Okay, it's a day late, but I promised one of those rare personal anecdotes. My father has dementia, now very advanced, but just a few months ago he could still communicate pretty well and enjoy some activities. He was in an assisted living facility due to a lot of need for help with activities of daily living.
One day my mother went to visit him and found him slouched in a chair, drooling, and unable to walk. She thought he'd had a stroke. Then they told her they had given him a new medication, called aripiprazole, so she called me up to ask if I thought that might have anything to do with his setback.
Ahh, yeah, maybe. It's an antipsychotic. The side effects include increased salivation and asthenia, i.e. weakness, lack of energy or strength. And oh yeah, there's this little, its bitsy, teeny weeny insignificant BLACK BOX WARNING:
Increased Mortality in Elderly Patients with Dementia-Related Psychosis
Elderly patients with dementia-related psychosis treated with atypical antipsychotic drugs are at an increased risk of death compared to placebo. Analyses of seventeen placebo-controlled trials (modal duration of 10 weeks) in these patients revealed a risk of death in the drug-treated patients of between 1.6 to 1.7 times that seen in placebo-treated patients. Over the course of a typical 10-week controlled trial, the rate of death in drug-treated patients was about 4.5%, compared to a rate of about 2.6% in the placebo group. Although the causes of death were varied, most of the deaths appeared to be either cardiovascular (eg, heart failure, sudden death) or infectious (eg, pneumonia) in nature. ABILIFY (aripiprazole) is not approved for the treatment of patients with dementia-related psychosis.
And oh yeah -- there are no trials that have shown that this stuff has any beneficial effect in people with dementia-related psychosis. Did my father even have dementia-related "psychosis"? He was back in his navy days, and he thought he was on a ship. I don't know whether that's "psychosis" or not, but who cares? I particularly like the brand name, don't you? "Abilify." It is to laugh. So they took him off the drugs and the problems immediately cleared up.
Anyway, he kept declining of course so my mother eventually moved him to a nursing home. After a couple of weeks, she went to visit him and found him, yup, slouched in a chair, unable to walk, and drooling. She went to the nurse and yup, sure enough, they'd given him Abilify. But they didn't do it to abilify him, they did it to disabilify him. He was going into the physical therapy room, they told her, and they didn't want him wandering around like that. And yes, a physician wrote the prescription in both cases.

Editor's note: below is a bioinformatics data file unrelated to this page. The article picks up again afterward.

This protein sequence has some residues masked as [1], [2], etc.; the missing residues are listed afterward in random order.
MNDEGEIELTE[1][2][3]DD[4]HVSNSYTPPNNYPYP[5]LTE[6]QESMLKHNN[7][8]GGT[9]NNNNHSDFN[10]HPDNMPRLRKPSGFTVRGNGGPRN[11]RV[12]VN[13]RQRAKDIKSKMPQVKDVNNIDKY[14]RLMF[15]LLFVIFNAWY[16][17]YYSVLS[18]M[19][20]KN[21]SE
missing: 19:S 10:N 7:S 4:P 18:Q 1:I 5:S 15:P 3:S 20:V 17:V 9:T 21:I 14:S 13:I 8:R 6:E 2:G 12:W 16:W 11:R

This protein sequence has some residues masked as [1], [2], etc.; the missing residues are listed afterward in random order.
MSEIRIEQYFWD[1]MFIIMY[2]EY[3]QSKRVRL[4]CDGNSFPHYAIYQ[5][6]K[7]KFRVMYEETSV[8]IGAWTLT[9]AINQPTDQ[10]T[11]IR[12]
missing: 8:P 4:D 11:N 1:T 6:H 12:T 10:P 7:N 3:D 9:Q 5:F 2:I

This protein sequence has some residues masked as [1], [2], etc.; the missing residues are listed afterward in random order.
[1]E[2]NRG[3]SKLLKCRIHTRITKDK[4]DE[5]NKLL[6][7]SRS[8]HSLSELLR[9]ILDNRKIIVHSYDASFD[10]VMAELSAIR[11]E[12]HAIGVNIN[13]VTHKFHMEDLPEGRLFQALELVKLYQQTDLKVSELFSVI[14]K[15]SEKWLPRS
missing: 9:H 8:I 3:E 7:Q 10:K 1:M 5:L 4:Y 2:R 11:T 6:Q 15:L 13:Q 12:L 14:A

Now here's a little primer in medical ethics:
1) Physicians are to act in the best interest of the patient. You don't write prescriptions to zonk people out in order to make life more convenient for nursing home staff.
2) Medical treatment requires informed consent. In this case, because my father is incompetent, my mother has a signed health care proxy and a power of attorney. They gave him this drug without even telling her, let alone asking.
3) Physicians are supposed to be diligent and keep themselves well informed about the conditions they treat and the treatments they use. In other words, Read the Fucking Label.
Atypical antipsychotics have never been shown to be efficacious, and have never been approved, for use in people with dementia. So why are they prescribed for that purpose? Because drug companies send good looking young people around to doctors' offices who tell them it's a good idea.
Finally, although I admittedly have a small sample, this happened twice to one man in the space of a few months, so do you think maybe it happens a lot, like routinely? Maybe. My mother wrote a letter to the nursing home staff telling them never to do it again, and they were taken aback and non-plussed. They were supposed to get informed consent for treatment? They were supposed to prescribe drugs for the benefit of patients? These were highly unusual demands.